Since Alex Rodriguez's absence due to knee surgery, the Yankees have gone 6-5. They have already lost more games without A-Rod than they did in the entire time Derek Jeter was out with his calf injury, in which they went 14-4. It just goes to show you that you really don't know what you have until it's gone. Rodriguez, though his power numbers were down due to his injury, was having a solid season batting .295. But more importantly, having the luxury of penciling in a brand-name like Alex Rodriguez into the cleanup spot each day made the lineup stronger. Even though power numbers were down, Alex Rodriguez was a huge threat in the heart of the Yankee order. And though the Yankee offense is made up of many All-Stars and brand names, it's not easy to replace a hitter like A-Rod.
I was frustrated with the offense one day after a tough loss, and I began thinking: why don't the Yankees DO something to shake things up a bit? Billy Martin wasn't afraid to be daring - he literally made a lineup by pulling names out of a hat, and they would win. My lineup proposal was not as random or drastic, but I had an idea that I thought would really help the team. And I was pleasantly surprised when the Yankees adapted my idea, and even more so when they scored 17 runs with it.
The move the Yankees made that I strongly advocated for was to bat Brett Gardner leadoff. Then Derek Jeter could slide comfortably into the second slot, where he had so much success in his past. Curtis Granderson, the Yankees home run and RBI leader, would bat 3rd. The Yankees won in blowout fashion the first night they used this. In the second game, Rich Harden pitched brilliantly, and the Yankee offense could not do enough, though they didn't appear completely out of the game as they had in games prior. The Yankees then faced a lefty pitcher and had many guys resting, so they had a different batting order. They face another lefty against the Mariners tonight in Jason Vargas, but I am curious to see what they do against the righties Doug Fister and Felix Hernandez.
I'm proud of the 1-2-3 that I suggested: Gardner, Jeter, and Granderson. They seem to match what I believe are the ideal qualities for their respective batting positions.
Obviously, the leadoff hitter should be a guy who gets on base. Speed is key in that spot as well. What I like in a leadoff hitter is the ability to put up good at-bats time and time again - meaning, seeing pitches, and being able to hit in pitcher-friendly counts. And no one in baseball has done this better than Brett Gardner. In 2010, Gardner saw more pitches per at-bat than any other player. He also was amongst the league-leaders in 2-strike hits, which shows that he has the right approach. He doesn't try to do too much at the plate, and he knows that all he has to do is get on base. Put the bat on the ball, and good things will happen. Once on, Gardner has the ability to steal bases with the best of them. Even though he has not yet fully mastered the art of the stolen base, he gets the job done. He was amongst the league-leaders with 47 steals last season. He leads the American League with 31 steals this season despite getting off to a slow start with both his bat and his legs. I am not alone in my belief that Brett Gardner should bat leadoff more often.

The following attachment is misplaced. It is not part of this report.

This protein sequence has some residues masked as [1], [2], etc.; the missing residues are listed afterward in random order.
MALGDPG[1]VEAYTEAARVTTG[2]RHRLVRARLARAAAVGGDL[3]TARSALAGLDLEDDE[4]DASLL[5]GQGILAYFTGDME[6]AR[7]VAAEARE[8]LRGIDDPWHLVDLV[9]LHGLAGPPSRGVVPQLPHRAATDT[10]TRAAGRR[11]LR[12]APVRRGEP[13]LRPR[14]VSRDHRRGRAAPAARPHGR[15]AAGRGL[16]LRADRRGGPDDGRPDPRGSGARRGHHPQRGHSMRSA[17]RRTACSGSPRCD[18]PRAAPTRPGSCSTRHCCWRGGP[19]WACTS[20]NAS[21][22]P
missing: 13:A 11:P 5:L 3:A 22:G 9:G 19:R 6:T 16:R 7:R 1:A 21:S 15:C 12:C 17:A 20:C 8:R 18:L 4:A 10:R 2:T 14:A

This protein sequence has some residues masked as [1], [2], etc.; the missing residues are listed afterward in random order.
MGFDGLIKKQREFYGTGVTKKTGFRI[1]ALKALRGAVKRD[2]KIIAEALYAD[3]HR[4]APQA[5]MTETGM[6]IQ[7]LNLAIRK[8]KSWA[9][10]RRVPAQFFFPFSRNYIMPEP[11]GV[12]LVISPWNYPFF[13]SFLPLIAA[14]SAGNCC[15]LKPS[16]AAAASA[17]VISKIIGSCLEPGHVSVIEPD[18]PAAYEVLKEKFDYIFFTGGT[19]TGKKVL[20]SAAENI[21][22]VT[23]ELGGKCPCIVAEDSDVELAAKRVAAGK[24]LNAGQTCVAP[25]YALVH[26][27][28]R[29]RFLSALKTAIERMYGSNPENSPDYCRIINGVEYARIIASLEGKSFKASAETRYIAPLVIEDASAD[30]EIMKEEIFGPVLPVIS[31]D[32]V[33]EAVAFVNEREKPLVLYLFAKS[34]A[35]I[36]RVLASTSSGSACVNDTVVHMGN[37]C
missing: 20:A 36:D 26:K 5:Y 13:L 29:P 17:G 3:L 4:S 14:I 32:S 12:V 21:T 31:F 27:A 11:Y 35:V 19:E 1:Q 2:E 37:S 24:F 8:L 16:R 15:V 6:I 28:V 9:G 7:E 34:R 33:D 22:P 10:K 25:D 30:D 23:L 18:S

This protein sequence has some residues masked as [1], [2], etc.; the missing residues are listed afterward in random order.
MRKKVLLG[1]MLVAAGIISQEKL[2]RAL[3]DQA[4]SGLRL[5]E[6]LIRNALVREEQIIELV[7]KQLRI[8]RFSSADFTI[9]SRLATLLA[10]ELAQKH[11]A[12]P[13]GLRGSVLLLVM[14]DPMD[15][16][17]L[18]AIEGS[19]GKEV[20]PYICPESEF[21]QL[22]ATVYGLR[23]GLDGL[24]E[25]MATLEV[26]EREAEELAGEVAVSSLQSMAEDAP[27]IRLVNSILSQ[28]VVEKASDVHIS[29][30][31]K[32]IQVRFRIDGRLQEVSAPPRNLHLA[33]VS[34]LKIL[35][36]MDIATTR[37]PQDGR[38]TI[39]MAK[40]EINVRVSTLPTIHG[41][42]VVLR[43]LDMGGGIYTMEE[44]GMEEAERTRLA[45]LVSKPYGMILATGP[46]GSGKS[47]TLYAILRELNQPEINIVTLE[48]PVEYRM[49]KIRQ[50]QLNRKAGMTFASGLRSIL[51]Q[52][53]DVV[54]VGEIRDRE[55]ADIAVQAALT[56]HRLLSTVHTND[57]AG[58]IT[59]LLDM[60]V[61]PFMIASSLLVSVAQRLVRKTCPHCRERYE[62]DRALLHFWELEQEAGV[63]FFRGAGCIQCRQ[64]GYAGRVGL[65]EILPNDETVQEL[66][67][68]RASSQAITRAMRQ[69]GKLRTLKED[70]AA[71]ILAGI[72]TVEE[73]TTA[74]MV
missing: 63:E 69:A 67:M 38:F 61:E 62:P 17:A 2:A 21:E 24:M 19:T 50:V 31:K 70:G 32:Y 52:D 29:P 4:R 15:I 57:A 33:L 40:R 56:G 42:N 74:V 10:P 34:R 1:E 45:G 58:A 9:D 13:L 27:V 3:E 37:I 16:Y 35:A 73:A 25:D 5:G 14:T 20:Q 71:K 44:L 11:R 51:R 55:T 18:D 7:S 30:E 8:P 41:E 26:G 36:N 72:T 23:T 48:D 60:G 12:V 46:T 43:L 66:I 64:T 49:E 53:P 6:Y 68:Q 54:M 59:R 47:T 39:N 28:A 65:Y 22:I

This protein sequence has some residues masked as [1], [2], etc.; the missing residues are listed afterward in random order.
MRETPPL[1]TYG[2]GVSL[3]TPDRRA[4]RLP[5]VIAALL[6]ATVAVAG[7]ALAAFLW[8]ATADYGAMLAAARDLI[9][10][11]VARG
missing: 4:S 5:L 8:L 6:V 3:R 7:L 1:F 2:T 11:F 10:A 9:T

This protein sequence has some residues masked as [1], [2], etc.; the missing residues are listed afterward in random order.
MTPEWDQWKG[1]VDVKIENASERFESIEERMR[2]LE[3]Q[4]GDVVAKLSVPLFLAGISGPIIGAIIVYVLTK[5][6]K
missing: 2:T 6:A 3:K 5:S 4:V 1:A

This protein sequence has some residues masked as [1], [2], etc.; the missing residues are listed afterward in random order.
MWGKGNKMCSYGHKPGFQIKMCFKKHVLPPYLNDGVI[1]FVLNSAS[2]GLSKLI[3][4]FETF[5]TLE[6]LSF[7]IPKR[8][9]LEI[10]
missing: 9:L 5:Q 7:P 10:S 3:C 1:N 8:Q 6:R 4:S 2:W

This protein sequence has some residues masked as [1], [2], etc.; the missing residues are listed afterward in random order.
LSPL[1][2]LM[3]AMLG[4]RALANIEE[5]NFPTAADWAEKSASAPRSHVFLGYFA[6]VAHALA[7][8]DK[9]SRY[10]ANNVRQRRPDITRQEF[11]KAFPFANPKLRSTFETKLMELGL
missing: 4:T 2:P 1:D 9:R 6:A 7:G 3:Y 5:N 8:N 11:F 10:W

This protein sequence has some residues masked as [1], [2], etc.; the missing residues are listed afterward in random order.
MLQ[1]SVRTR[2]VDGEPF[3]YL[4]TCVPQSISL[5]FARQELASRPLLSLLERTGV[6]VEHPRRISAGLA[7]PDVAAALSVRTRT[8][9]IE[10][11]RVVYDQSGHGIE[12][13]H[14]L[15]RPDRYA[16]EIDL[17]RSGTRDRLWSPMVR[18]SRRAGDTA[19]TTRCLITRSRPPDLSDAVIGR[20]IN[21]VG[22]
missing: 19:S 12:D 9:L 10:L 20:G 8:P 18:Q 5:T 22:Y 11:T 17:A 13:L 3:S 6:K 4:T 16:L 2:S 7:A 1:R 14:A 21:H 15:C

The number two slot in the order, especially in the Yankees lineup, is a fun place to hit. To me #2 should be for #2. Derek Jeter is ideal, and he's been successful there before. I believe that the number two hitter should be a guy who really knows how to handle the bat. And with 3,000+ hits, it's obvious that Jeet knows what he's doing. The number two hitter should be a contact hitter who is able to get the runner over by any means necessary. Since Derek Jeter strikes out way less than other potential number two hitters such as Curtis Granderson, he seems like a good fit in this spot. Some people like lefties in the second slot because they are able to take advantage of the hole in the infield where the first baseman is holding the runner on. But Derek Jeter is known for his inside-out swing, with the majority of his hits going to right field. So he takes advantage of that hole better than most players even though he is a righty. More often than not, Derek Jeter makes contact, making the combo of him and Gardy ideal for the hit-and-run.
The third spot in the batting order is usually where the best hitter goes. And this season for the Yankees, I believe Curtis Granderson is their best hitter - and a better fit for the 3-hole than the man who is usually there, Mark Teixeira. Granderson's batting average is over 20 points better than Teixeira's, and the GrandyMan has better home run and RBI numbers as well. The All-Star centerfielder hits from the left side, while Teixeira is a switch-hitter. But unlike most lefty hitters, Granderson is not neutralized by lefty pitchers at all. His batting average is just 3 points lower against lefties than it is against righties, and he leads with 11 of his 27 homers against southpaws. Teixeira, on the other hand, has more drastic splits. He hits for power against righties, but is hitting around .220. Against lefties, he bats from his natural side of the plate and hits for a better average, but the power numbers are down. Granderson is having the best season of his career so far, and the Yankees should take advantage of that by batting him third. I am not alone when I say Granderson is the offensive MVP of the first-half for the Yanks.
I am really looking forward to seeing what the Yankees do with their offense while A-Rod is gone. My idea makes sense, and they did score 17 runs one day with it. I think if they were to stick with my 1-2-3, they'd be successful. But even if they don't, I don't care - just as long as they win.
by Virginia Califano
Questions? Comments? Contact Virginia at firstname.lastname@example.org